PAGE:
MEDITATION

ARTICLE BY DAWN ARNO

Many of our students assume that as Yoga teachers we are conversant with all aspects of meditation, that becoming a yogi sits hand in hand with a diligent and serious meditation practise. That presumption is not unlike the belief that to meditate one must sit bound in the lotus position, empty the mind of all thought and become terribly serious and austere. Of course we know this not to be the case.

Over my years of practise I have been drawn to meditation both on and off my mat. In my youth sitting in meditation would have been torture for me – it was hard enough just to hold a posture for any length of time. The fire in my belly wanted me to move, run, leap and dance. Trapped in my physical body or in annamaya kosha, a powerful physical practise was most appealing to me.

In those early years I would have said my meditation happened when focus was turned inward during asana practise. In fact that was probably the only time my mind was completely still.

I first became aware of the deep stillness and clarity which can occur during savasana. I now know this to be a glimpse into the state of bliss or connectedness with the soul, my anandamaya kosha. I began to look forward more and more to spending time on the mat. Slowly I found it was not always necessary to be doing something with my body to bring my mind into sharp focus. That it was possible to go inward through the five sheaths of existence and into the centre of my being.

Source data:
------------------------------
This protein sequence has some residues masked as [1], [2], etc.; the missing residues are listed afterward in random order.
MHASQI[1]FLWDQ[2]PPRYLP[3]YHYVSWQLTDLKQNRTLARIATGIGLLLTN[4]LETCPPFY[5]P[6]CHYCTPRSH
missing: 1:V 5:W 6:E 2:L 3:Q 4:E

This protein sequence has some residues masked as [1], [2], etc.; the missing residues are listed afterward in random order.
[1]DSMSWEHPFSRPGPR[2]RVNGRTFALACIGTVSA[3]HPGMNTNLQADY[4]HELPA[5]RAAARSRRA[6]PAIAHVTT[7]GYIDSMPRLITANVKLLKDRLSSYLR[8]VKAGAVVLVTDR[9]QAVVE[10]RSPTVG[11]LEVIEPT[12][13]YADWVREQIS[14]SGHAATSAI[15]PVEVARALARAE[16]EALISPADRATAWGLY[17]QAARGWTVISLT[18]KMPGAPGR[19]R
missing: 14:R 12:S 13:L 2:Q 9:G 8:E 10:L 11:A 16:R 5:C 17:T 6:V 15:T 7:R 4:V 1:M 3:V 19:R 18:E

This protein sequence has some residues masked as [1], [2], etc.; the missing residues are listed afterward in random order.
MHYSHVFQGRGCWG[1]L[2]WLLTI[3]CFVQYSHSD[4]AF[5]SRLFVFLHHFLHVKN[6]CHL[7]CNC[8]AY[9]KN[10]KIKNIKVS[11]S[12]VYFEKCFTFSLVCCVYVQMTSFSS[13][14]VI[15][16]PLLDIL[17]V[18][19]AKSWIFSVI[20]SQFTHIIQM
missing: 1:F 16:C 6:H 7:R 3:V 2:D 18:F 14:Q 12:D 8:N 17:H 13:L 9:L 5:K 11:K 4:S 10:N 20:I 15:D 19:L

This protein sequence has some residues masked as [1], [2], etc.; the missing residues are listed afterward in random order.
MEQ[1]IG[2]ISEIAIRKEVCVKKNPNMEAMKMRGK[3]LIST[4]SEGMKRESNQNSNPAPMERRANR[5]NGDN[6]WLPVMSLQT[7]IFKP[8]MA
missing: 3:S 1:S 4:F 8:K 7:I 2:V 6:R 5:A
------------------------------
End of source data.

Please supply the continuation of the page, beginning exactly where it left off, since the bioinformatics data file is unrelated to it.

When the five koshas or sheaths of being are misaligned one being more dominant than the other we suffer from disease or disharmony within self. This manifests in many different ways. Health, relationships, poor emotional states, even wealth can suffer.

So often we or our students simply exist in the physical state, anandamaya kosha and there is no dialogue, understanding or communication between these sheaths.

The beauty of our practise is that what happens on our mat is simply a mirror of what is manifest in our lives. Therefore through our asana, pranayama and our meditation practise we can bring our koshas into balance then this will be positively reflected in our material existence. Improved health, relationships even our ability to manifest the kind of life we wish to live.

So how do we get in touch with our internal being, our soul, our blissful state?

By switching off the internal dialogue of the mind and allowing ourselves the time and space to look inwards.

But how is this done?

There are many methods which work but here is a method that has worked for me and my students.

Introduce a few minutes of stillness sitting on the mat before you begin asanas. This grounding brings you to a place of deep pratyahara – concentration.

If necessary turn your attention to watching your breath, perhaps deepening it in preparation for asana.

I tried this with my students in class and was astounded at the results. Their own practise seemed more powerful, intense, authentic. They spent less time examining the postures of the other students and seemed to find it easier to turn inwards.